Originally published on metropolis.co.jp on October 2009
Japan will finally get to host big-time rugby this month when New Zealand takes on Australia at Tokyo’s National Stadium in the fourth game of the 2009 Bledisloe Cup series. And with the Rugby World Cup set to roll up here in 2019, organizers are hoping to show that Japan is capable of bringing in the fans and putting on a show worthy of the world’s third-biggest sporting event.
First contested in 1931, the Bledisloe Cup traveled overseas for the first time last year, when it alighted in Hong Kong. New Zealand and Australia have been looking to strengthen ties with Asia—not to mention earn a few bob on their way to season-ending tours of Europe.
“We hope the match sells out, as that will generate some direct revenue for the three unions,” says New Zealand Rugby Union CEO Steve Tew. “Though more important is the long-term base the game will gain in Japan.”
The Wallabies and All Blacks were both last in Tokyo in 2000, when the two sides played exhibition games against a President’s XV and the Pacific Barbarians, respectively. This year’s game is a full-on test match, and although the Kiwis have already retained the trophy by winning the first three games, there is still a great deal at stake.
“It doesn’t matter that the game is not in Wellington or Sydney,” says Robbie Deans, a former All Black now in charge of the Wallabies. “When these two teams meet, it’s for real. You’ve got two of the best sides in the world going head-to-head. There is no greater rugby spectacle than a Bledisloe Cup encounter. The All Blacks may have retained the Bledisloe for the year, but that doesn’t mean there is any less meaning in the encounter.”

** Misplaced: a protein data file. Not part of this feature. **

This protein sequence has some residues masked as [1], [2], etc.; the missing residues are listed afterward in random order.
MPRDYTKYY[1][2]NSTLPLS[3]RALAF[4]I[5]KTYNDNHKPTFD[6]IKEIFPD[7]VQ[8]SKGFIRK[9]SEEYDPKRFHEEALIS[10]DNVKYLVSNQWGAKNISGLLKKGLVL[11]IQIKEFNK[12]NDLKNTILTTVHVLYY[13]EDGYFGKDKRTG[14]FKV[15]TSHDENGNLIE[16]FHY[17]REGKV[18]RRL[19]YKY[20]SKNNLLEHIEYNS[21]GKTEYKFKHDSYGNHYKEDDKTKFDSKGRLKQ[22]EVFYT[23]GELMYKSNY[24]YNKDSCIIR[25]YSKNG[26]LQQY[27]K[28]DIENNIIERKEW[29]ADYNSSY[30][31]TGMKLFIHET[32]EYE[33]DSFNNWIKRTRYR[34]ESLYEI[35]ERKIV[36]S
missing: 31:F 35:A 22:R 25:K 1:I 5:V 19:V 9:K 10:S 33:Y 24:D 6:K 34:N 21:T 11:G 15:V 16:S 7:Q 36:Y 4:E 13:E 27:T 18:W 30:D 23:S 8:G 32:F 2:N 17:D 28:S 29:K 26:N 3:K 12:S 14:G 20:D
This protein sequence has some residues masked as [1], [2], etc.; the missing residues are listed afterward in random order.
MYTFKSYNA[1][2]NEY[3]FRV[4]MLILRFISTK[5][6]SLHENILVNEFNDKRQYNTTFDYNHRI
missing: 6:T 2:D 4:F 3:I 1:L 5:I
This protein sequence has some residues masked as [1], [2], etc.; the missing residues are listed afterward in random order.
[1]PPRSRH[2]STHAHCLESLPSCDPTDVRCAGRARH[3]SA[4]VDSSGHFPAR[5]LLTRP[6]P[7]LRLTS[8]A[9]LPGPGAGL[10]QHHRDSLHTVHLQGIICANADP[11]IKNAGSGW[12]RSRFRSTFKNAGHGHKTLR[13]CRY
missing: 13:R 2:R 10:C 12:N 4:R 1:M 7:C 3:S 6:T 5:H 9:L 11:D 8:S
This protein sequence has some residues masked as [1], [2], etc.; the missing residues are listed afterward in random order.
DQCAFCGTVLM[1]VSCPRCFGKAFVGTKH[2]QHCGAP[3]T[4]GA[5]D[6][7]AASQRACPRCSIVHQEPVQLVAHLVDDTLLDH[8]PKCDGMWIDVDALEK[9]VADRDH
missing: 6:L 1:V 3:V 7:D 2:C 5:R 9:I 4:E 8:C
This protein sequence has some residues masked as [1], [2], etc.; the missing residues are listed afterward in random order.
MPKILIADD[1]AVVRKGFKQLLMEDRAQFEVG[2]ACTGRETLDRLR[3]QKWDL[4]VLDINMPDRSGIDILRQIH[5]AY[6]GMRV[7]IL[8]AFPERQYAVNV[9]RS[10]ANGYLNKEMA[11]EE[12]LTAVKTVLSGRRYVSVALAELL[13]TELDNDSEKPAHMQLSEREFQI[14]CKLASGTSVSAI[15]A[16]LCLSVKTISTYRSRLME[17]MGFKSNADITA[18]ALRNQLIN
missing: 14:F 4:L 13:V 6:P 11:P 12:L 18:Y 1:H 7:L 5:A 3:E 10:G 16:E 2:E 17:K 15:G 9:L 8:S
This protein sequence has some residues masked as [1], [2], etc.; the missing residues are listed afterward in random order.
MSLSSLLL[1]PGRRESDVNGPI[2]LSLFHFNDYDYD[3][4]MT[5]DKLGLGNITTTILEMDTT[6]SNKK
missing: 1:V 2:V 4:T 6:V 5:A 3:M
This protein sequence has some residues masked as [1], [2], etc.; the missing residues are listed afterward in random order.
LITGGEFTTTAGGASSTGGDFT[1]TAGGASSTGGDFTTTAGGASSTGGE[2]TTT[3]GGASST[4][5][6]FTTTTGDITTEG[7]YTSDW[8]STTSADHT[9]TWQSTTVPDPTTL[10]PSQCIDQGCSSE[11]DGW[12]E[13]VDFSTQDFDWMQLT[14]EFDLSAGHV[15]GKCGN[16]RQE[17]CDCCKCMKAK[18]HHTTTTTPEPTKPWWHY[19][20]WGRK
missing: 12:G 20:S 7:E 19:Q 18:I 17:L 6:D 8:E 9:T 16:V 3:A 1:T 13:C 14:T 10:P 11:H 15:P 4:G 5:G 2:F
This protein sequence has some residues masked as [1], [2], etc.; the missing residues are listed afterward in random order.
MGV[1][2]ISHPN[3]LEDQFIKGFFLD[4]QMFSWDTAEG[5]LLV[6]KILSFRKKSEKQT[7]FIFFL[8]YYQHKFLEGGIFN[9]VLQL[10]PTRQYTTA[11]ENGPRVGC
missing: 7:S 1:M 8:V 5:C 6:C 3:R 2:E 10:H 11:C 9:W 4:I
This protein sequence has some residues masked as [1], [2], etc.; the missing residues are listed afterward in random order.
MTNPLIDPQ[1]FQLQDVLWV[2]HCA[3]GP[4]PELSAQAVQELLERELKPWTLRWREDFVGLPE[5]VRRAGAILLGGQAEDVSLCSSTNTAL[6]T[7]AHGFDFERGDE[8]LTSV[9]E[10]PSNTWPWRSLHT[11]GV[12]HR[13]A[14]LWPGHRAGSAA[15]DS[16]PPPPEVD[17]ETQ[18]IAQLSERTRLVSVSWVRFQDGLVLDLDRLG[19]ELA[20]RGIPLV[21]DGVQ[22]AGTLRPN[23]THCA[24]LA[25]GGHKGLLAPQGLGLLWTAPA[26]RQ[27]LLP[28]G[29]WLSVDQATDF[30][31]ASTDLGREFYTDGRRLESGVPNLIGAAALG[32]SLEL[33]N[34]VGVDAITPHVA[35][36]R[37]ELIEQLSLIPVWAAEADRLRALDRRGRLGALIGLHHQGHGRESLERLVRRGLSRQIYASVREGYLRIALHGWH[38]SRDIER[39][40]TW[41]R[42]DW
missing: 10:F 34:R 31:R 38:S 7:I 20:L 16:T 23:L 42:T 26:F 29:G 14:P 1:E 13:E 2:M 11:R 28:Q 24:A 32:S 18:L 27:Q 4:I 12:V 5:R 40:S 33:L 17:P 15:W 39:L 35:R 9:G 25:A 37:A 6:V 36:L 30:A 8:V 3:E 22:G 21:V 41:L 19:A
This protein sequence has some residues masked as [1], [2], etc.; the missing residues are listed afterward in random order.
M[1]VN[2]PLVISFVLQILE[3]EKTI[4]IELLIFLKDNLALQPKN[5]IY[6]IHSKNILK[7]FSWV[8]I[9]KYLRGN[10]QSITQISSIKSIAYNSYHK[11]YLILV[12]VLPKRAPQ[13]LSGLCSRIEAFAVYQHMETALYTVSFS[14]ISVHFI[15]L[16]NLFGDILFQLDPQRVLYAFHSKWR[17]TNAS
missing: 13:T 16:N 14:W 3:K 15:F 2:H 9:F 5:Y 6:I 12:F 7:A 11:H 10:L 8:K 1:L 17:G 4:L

So far so good, then—a test between two of the top three sides in the world. But local organizers have slipped up by failing to rectify one of the biggest complaints of last year: namely, the lack of any Asian representation at an event supposed to promote the game in the continent.
Initial plans for the match involved a doubleheader between Japan and an ANZAC XV. However, that has now been scrapped, with the blame being laid on the owners of the venue.
“The curators of the National Stadium want the pitch to be perfect for the main game, as it will be shown worldwide,” says Australian Rugby Union DCE Matt Carroll.
Both Deans and All Blacks coach Graham Henry have distanced themselves from the decision, simply saying that it was out of their hands. Similarly, both refused to be drawn into any comment about the price of tickets. Rather like a boy trying to run before he can walk, advertising giant Dentsu—which is underwriting the event—has treated the match as if it were a Six Nations game at Twickenham, and is charging ticket prices way beyond the norm in Japan.
Despite that, a large number of rugby fans are expected to make the trip to Tokyo, not just from the Antipodes, but from all over Asia. What’s more, the JRFU has—with the help of the Hong Kong-based Ironmonger Events—put together a decent hospitality program.
Stars of yesteryear will be in Tokyo entertaining guests as they watch a number of modern greats such as New Zealand’s Richie McCaw and Dan Carter, not to mention players like Australia’s James O’Connor and David Pocock, who could well be in their prime when the World Cup finally takes place here.
It may be pricey to watch the game, but with the Aussies desperate for revenge, it’s likely to be money well spent.
Australia vs. New Zealand. Oct 31. ¥7,000-¥70,000. National Stadium, Gaienmae. Tel: 0570-000777/03-3545-8589. http://bledisloecuptokyo.net/en